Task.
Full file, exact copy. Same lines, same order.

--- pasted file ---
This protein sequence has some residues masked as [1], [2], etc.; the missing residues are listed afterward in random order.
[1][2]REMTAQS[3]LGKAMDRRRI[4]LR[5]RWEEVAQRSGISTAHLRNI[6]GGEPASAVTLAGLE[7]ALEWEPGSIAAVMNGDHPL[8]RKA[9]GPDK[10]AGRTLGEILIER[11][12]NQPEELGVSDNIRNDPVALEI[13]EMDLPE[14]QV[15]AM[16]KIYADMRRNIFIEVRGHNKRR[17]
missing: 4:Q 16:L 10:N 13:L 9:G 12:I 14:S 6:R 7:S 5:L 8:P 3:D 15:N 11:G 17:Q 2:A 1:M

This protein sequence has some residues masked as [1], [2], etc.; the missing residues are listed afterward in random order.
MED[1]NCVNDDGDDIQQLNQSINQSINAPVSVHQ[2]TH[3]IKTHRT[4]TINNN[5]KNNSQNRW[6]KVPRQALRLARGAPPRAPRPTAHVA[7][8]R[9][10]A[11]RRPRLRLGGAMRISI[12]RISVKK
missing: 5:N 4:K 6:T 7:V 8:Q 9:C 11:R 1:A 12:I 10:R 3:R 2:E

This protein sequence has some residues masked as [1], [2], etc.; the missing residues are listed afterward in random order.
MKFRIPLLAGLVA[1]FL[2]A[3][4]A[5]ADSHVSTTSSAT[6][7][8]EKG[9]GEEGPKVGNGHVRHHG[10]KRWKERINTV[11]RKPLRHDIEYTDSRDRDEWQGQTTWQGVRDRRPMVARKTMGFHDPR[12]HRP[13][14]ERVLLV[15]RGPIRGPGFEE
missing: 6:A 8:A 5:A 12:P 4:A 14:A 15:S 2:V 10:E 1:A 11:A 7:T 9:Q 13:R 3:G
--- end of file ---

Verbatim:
This protein sequence has some residues masked as [1], [2], etc.; the missing residues are listed afterward in random order.
[1][2]REMTAQS[3]LGKAMDRRRI[4]LR[5]RWEEVAQRSGISTAHLRNI[6]GGEPASAVTLAGLE[7]ALEWEPGSIAAVMNGDHPL[8]RKA[9]GPDK[10]AGRTLGEILIER[11][12]NQPEELGVSDNIRNDPVALEI[13]EMDLPE[14]QV[15]AM[16]KIYADMRRNIFIEVRGHNKRR[17]
missing: 4:Q 16:L 10:N 13:L 9:G 12:I 14:S 6:R 7:S 5:L 8:P 3:D 15:N 11:G 17:Q 2:A 1:M

This protein sequence has some residues masked as [1], [2], etc.; the missing residues are listed afterward in random order.
MED[1]NCVNDDGDDIQQLNQSINQSINAPVSVHQ[2]TH[3]IKTHRT[4]TINNN[5]KNNSQNRW[6]KVPRQALRLARGAPPRAPRPTAHVA[7][8]R[9][10]A[11]RRPRLRLGGAMRISI[12]RISVKK
missing: 5:N 4:K 6:T 7:V 8:Q 9:C 11:R 1:A 12:I 10:R 3:R 2:E

This protein sequence has some residues masked as [1], [2], etc.; the missing residues are listed afterward in random order.
MKFRIPLLAGLVA[1]FL[2]A[3][4]A[5]ADSHVSTTSSAT[6][7][8]EKG[9]GEEGPKVGNGHVRHHG[10]KRWKERINTV[11]RKPLRHDIEYTDSRDRDEWQGQTTWQGVRDRRPMVARKTMGFHDPR[12]HRP[13][14]ERVLLV[15]RGPIRGPGFEE
missing: 6:A 8:A 5:A 12:P 4:A 14:A 15:S 2:V 10:E 1:A 11:A 7:T 9:Q 13:R 3:G